Commonly referred to as an extrauterine pregnancy, an ectopic pregnancy is a fairly common complication of pregnancy where a fertilized egg implants and begins to grow outside of the womb, typically in the fallopian tubes.
While ectopic pregnancies can occur without a known cause, they are often due to a health condition or prior medical procedure that has caused scarring in the fallopian tubes. Scarring can cause the fertilized egg to get stuck in the fallopian tubes where it will then implant.
Health conditions related to ectopic pregnancies include:
Unfortunately, ectopic pregnancies are nonviable and cannot be moved to the uterus to grow as a normal pregnancy. If left untreated, ectopic pregnancies can cause severe bleeding and can be potentially fatal.
Initially, ectopic pregnancies can often go unnoticed as they are sometimes asymptomatic or are accompanied by symptoms akin to a normal pregnancy, such as a missed period, nausea, or changes and tenderness in the breasts and nipples.
Symptoms typically become more noticeable the longer the fertilized egg grows in the fallopian tubes.
Contact your doctor immediately if you are experiencing vaginal bleeding or abdominal pain.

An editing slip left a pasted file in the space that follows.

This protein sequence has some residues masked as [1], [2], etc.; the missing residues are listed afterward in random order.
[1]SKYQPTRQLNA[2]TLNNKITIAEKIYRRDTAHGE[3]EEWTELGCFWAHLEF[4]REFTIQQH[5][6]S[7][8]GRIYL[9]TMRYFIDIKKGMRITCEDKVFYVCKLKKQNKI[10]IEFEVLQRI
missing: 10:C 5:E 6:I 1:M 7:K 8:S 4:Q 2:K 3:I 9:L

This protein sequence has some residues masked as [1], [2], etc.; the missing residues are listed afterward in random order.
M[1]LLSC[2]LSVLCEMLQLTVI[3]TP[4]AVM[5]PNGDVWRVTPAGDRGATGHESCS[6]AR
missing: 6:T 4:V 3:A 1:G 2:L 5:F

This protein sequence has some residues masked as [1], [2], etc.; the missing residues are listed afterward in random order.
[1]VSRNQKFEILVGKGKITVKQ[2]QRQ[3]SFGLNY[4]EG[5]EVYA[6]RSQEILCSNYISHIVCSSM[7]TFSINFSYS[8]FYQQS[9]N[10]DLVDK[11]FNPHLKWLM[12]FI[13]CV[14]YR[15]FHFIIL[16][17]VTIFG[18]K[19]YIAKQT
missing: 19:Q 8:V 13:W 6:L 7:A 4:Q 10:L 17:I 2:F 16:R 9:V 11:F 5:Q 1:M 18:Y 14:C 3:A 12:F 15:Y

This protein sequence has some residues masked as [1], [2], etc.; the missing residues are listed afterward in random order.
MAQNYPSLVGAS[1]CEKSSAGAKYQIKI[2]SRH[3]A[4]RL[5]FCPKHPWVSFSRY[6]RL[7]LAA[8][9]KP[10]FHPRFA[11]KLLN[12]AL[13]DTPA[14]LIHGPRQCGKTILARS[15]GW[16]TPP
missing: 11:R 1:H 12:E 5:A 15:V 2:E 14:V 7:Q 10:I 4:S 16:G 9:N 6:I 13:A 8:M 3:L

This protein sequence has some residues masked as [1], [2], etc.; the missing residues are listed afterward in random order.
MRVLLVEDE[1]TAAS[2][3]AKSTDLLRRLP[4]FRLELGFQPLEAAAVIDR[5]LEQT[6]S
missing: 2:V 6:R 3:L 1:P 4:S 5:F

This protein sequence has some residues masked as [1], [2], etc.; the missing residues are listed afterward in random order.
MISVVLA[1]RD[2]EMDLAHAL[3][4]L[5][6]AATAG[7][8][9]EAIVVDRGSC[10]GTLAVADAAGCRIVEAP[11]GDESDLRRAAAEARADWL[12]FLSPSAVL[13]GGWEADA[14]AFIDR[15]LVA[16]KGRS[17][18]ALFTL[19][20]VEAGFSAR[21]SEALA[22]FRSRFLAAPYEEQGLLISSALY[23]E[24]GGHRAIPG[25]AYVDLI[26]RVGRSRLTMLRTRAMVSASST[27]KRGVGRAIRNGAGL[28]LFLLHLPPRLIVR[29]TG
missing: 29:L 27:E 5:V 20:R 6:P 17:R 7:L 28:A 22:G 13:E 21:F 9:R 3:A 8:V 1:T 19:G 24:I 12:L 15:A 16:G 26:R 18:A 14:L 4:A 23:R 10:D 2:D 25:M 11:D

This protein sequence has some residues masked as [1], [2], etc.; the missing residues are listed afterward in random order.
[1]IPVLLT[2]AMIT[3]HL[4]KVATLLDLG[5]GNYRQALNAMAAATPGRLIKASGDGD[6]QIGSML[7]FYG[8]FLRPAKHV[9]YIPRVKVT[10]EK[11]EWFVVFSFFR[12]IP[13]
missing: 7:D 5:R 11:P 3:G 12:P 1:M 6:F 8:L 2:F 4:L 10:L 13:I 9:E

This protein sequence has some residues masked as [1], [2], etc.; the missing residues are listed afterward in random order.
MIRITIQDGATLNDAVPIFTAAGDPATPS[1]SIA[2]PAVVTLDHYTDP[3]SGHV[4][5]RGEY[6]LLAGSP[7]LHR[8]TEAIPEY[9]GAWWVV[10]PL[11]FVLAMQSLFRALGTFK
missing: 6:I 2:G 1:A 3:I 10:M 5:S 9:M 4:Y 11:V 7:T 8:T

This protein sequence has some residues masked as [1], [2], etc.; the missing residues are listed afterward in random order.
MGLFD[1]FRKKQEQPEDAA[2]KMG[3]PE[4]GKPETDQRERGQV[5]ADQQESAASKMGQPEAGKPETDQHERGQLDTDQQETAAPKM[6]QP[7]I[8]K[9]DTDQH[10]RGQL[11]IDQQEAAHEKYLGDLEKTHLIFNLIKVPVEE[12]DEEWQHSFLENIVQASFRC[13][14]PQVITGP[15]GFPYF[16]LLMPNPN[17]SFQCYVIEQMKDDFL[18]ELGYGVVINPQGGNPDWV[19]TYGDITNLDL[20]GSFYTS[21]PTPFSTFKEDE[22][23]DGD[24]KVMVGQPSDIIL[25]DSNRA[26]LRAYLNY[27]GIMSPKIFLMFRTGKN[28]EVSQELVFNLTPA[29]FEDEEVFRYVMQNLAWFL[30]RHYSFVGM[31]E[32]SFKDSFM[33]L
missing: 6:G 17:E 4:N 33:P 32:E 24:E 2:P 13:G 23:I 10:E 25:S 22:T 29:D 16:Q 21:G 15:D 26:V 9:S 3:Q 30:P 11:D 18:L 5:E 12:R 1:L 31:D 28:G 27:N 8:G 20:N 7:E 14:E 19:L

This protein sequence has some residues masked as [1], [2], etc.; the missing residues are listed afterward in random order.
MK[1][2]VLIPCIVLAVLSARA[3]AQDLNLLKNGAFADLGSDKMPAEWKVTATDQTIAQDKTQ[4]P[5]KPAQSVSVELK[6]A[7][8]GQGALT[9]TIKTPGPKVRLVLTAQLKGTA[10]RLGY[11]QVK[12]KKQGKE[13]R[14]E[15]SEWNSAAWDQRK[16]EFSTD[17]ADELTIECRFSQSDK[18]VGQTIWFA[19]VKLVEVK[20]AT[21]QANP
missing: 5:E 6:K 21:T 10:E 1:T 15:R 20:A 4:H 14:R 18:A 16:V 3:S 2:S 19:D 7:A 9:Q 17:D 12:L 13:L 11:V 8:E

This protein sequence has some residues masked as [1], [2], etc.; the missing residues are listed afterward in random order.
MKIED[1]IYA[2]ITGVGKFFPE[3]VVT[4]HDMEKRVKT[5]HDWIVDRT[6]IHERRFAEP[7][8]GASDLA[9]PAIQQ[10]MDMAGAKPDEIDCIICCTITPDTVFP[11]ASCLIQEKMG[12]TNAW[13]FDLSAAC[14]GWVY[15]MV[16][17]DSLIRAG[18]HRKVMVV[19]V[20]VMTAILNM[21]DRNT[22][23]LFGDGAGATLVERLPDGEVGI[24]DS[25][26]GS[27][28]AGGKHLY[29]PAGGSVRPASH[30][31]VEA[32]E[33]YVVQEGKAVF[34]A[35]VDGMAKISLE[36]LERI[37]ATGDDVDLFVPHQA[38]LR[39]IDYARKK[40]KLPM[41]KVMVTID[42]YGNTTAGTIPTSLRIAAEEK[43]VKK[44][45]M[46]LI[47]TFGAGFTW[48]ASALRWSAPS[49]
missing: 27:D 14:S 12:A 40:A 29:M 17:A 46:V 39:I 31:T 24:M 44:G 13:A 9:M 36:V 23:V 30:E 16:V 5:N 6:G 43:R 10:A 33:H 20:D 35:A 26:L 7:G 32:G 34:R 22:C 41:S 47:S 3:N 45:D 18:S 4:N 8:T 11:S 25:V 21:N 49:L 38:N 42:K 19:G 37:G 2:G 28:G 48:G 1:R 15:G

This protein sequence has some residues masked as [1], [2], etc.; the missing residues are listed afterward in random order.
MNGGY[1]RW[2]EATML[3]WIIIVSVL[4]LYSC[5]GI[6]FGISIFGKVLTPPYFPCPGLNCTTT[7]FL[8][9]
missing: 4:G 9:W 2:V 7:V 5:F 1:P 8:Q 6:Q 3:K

An ectopic pregnancy can rupture, causing internal bleeding. Go to the nearest Emergency Room if you experience any of these symptoms:
Knowing if you’re pregnant with an ectopic pregnancy can be difficult, which is why it’s essential to receive an ultrasound scan upon receiving a positive pregnancy test. An ultrasound will be able to reveal the location of your pregnancy.
If you are experiencing an unplanned pregnancy and considering abortion, it’s important to rule out the possibility of an ectopic pregnancy as an abortion procedure could cause further complications.
Palm Beach Women’s Clinic provides no-cost and confidential pregnancy testing, ultrasound scans, and STD/STI testing and treatment at both of our convenient locations in Palm Beach County!
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2. Bhattacharya, S. et al. Reproductive outcomes following induced abortion: a national register-based cohort study in Scotland. BMJ Open. 2, (2012).